HOMEReviewsCalendarGalleriesSitesBookseArtistContact

eArtist: Easy and Intuitive Business Software for the Busy Artist


 

Piano and Computer Training Boost Student Math, UC Irvine Study Shows

Source: Arts Wire CURRENT at Arts Wire

Irvine, Calif. -- Taking piano lessons and solving math puzzles on a computer significantly improves specific math skills of elementary school children, according to a study by UC Irvine (UCI) researchers. (as reported by AMC MUSIC NEWS)

"The importance of this new music brain study lies in the fact that the research has now gone from the laboratory, theory, and discussion to a practical application in the classroom," AMC Music News notes."

The results of the study, published in the March issue of the journal NEUROLOGICAL RESEARCH, are the latest in a series that link musical training to the development of higher brain functions, said UCI physics professor emeritus Gordon Shaw, who led the study. According to AMC Music News, Shaw is known for his 1993 research that showed college students scored higher on spatial-temporal reasoning tests after listening to a Mozart piano sonata. His book MUSIC ENHANCES LEARNING: KEEPING MOZART IN MIND" (Academic Press) is scheduled for release this month.

AMC Music News reports that researchers worked with 135 second-grade students at the 95th Street School in Los Angeles after conducting a pilot study with 102 Orange County students. Children given four months of piano keyboard training, as well as time playing with newly designed computer software, scored 27 percent higher on proportional math and fractions tests than other children. The piano teaching and software helped children regardless of income level, boosting achievement of students in low socioeconomic setting

Piano instruction is thought to enhance the brain's "hard-wiring" for spatial-temporal reasoning, or the ability to visualize and transform objects in space and time, Shaw said, according to AMC Music News. He continued that music involves ratios, fractions, proportions and thinking in space and time. At the same time, the computer game--called Spatial-Temporal Animation Reasoning (STAR)--allows children to solve geometric and math puzzles that boost their ability to manipulate shapes in their minds.

Students who used the software and played the piano also demonstrated a heightened ability to think ahead, Shaw said. "They were able to leap ahead several steps on problems in their heads," AMC Music News quotes him as saying.

Research participants included Amy Graziano, a postdoctoral researcher in UCI's Department of Physics and Astronomy who designed and coordinated the project, and Matthew Peterson, a former student of Shaw's who is now a doctoral student in the Department of Vision Science at UC Berkeley. The study was funded through grants from the Texaco Foundation, The Gerard Family Trust and Newport Beach philanthropist Marjorie Rawlins.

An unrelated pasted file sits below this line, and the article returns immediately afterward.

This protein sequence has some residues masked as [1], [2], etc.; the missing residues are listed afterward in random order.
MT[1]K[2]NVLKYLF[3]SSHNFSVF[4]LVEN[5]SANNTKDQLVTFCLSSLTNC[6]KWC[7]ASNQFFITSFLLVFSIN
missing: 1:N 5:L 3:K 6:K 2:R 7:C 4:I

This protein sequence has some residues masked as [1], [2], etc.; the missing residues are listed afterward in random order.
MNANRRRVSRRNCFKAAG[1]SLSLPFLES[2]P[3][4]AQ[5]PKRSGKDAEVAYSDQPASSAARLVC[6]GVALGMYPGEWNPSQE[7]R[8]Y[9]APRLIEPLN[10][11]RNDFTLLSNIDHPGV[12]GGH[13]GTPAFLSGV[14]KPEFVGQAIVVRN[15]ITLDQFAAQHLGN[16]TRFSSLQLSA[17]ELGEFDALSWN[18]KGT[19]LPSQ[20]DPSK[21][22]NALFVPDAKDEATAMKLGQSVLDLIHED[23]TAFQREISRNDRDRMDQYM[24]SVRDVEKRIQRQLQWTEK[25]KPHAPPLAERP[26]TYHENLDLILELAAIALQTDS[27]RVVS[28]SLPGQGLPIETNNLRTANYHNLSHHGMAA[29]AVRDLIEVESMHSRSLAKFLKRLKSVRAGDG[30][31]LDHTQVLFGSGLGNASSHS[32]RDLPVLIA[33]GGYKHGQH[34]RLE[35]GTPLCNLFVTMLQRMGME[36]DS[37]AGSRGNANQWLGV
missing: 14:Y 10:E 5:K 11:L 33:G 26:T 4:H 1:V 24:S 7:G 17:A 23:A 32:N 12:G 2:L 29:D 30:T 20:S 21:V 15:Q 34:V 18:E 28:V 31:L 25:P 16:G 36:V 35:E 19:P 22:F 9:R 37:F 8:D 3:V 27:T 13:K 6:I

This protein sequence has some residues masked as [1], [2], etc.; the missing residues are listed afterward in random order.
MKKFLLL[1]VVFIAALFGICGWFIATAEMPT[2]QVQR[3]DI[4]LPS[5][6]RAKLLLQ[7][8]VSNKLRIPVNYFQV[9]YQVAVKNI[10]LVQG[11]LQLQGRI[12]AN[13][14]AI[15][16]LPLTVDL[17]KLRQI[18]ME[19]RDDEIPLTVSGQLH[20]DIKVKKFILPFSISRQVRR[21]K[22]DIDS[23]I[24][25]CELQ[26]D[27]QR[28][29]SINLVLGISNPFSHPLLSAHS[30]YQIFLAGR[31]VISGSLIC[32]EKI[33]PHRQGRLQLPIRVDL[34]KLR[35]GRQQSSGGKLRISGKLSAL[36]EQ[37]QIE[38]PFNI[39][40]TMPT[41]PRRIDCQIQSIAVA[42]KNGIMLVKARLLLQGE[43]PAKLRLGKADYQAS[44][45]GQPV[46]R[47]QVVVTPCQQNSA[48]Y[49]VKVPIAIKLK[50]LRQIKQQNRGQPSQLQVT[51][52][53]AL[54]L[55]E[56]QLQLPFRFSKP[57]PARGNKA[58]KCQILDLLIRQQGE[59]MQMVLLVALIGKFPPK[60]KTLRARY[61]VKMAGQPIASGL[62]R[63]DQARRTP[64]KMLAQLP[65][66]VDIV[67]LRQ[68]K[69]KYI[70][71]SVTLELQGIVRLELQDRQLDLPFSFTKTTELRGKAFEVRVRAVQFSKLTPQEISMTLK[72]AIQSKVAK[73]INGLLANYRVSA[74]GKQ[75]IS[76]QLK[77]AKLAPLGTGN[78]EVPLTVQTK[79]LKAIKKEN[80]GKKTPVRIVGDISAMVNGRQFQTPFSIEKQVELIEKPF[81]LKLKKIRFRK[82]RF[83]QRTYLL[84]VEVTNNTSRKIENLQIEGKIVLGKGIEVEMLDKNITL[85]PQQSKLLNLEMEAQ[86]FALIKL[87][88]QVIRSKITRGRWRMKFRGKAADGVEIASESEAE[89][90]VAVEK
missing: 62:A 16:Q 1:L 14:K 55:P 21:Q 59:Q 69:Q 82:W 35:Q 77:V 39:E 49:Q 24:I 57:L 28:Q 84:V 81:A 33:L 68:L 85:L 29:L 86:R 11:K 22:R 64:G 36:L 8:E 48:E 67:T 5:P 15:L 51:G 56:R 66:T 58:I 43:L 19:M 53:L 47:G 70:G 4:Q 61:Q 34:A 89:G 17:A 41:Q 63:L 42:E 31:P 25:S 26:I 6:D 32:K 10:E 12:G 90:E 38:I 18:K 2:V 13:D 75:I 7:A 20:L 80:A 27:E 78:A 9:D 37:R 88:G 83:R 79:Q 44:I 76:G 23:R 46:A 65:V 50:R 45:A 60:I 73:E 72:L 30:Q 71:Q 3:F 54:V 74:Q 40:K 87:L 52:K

The study is the latest in a series linking musical training to the learning process. Prior UCI studies based on a mathematical model of the cortex predicted that early music training would enhance spatial-temporal reasoning, and a 1997 study indicated that preschool children given six months of piano keyboard lessons improved dramatically on such reasoning.

AMC Music News reports that the researchers plan to expand the study to six schools this fall to demonstrate its effectiveness in a variety of settings, and are seeking educators in Los Angeles, Orange, Riverside and San Diego counties who are interested in participating and can furnish a music teacher and computers. They also are developing new written math tests with Michael Martinez, UCI associate professor of education, and preparing materials to integrate piano training and the STAR software into the standard second-grade math curriculum. They eventually would like to apply the findings to the K-12 math and science curriculum, as well.

Sources/resources:

"New Research from Dr. Gordon Shaw"
AMC MUSIC NEWS
AMERICAN MUSIC CONFERENCE WEB SITE --http://www.amc-music.com

UCI CENTER FOR THE NEUROBIOLOGY OF LEARNING AND MEMORY --
http://www.cnlm.uci.edu

MIND INSTITUTE -- http://www.mindinst.org


Arts Wire is a service mark of the New York Foundation for the Arts.

Arts Wire CURRENT is a project of Arts Wire, a national computer-based network serving the arts community. Arts Wire CURRENT features news updates on social, economic, philosophical, and political issues affecting the arts and culture. Your contributions are invited. Contact Judy Malloy, editor.

To encourage the exchange of arts information and perspectives, Arts Wire CURRENT contents are not copyrighted unless specifically stated. We ask that you cite Arts Wire CURRENT as well as Arts Wire's url (http://www.artswire.org) when reprinting material. In addition, Arts Wire is very interested in documenting the use of material from Arts Wire CURRENT in other newsletters, publications and on online networks. Please send a copy to: Joe Matuzak, Arts Wire Director.

Search this site or the web
 
   Site search Web search


powered by FreeFind





Home | Art Reviews | Bookstore | eArtist | RSS
Search | About ArtScope.net | Advertise on ArtScope.net | Contact


© 2001 ArtScope.net. All Rights Reserved.